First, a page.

Reducing energy consumption can be hugely beneficial to a facility's bottom line, but the second most direct route to decreasing energy costs is to manage the energy purchase itself. No single energy-procurement plan works for all companies. Business managers need to be aware of their options to make energy-purchasing decisions that will positively affect their bottom line.
Three main energy-procurement choices exist for all energy consumers. Business managers, engineering departments, and facility managers should be aware of the pros and cons of each so they can choose what's best for them.
Individually buying energy on the open market is one possibility. It can be intimidating, and rightfully so for someone who doesn’t have years of energy-industry experience. Deregulated energy markets are volatile and tough to interpret. That doesn't mean an individual acting as his or her own purchasing agent can’t make a good decision. With energy prices changing literally by the minute, however, it can be a daunting process—especially if the buyer has other responsibilities vying for his or her time.
Another option is to join an energy aggregation group. Although not the best direction for many manufacturers or businesses, conditions exist where joining an aggregation group can be beneficial.
Aggregation groups limit mobility and minute-to-minute purchasing power, reducing some market agility, but there are benefits. An aggregation group removes much of the guesswork and hassle from the purchasing process, very similar to the way mutual funds separate buyers from all of the day-to-day stock and bond decisions. Although rock-bottom prices rarely are seen by purchasing with an aggregation group, this means of procuring energy can be a safe bet. For business managers, it's "out of sight, out of mind."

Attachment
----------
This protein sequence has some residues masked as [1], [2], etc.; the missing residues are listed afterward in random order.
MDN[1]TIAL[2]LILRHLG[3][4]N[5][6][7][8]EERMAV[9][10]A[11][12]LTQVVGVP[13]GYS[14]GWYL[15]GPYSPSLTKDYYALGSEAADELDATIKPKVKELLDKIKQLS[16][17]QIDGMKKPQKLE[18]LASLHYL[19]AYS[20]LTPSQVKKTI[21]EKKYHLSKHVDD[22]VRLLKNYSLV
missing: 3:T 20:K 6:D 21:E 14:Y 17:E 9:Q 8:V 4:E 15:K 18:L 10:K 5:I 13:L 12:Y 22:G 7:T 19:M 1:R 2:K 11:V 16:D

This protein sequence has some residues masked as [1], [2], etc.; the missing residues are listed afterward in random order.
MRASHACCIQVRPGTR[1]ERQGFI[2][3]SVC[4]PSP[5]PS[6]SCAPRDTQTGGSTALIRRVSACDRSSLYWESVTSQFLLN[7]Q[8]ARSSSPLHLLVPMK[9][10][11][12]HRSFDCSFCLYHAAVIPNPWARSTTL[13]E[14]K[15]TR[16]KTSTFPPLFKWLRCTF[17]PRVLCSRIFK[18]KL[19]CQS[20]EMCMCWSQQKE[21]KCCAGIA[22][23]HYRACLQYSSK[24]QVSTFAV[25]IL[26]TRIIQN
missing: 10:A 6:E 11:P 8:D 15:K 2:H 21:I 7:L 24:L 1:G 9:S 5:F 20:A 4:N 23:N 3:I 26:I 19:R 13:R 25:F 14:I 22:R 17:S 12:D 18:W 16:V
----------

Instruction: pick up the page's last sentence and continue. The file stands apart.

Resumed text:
The third option is hiring an individual energy consultant to manage the entire energy-procurement process. An energy-procurement specialist purchasing for only one firm at a time has the mobility needed to navigate violently fluctuating energy markets.
If the consultant is doing his or her job properly (so you need to choose well here, too, by asking questions and seeking referrals), he or she won’t rush you into buying energy. With the natural-gas and electricity markets being two of the most volatile in the world, it pays to be patient and deliberate and truly understand the factors that affect the markets. Be prepared to act on short notice to take advantage of attractive long- and short-term market opportunities.
Price to Compare
No matter which of the three purchasing venues you choose, understanding the price to compare (PTC) will make the process as transparent as it can be. Aggregators or consultants may tout the fact that they can lock in an energy price below the utility's PTC. While this may be true, just beating the PTC should not be the ultimate goal. The PTC is simply the utility’s posted energy cost for the next quarter. Projected volume, future market prices, and a “true-up” from the preceding quarter are the main considerations utility managers review prior to adjusting a quarterly PTC.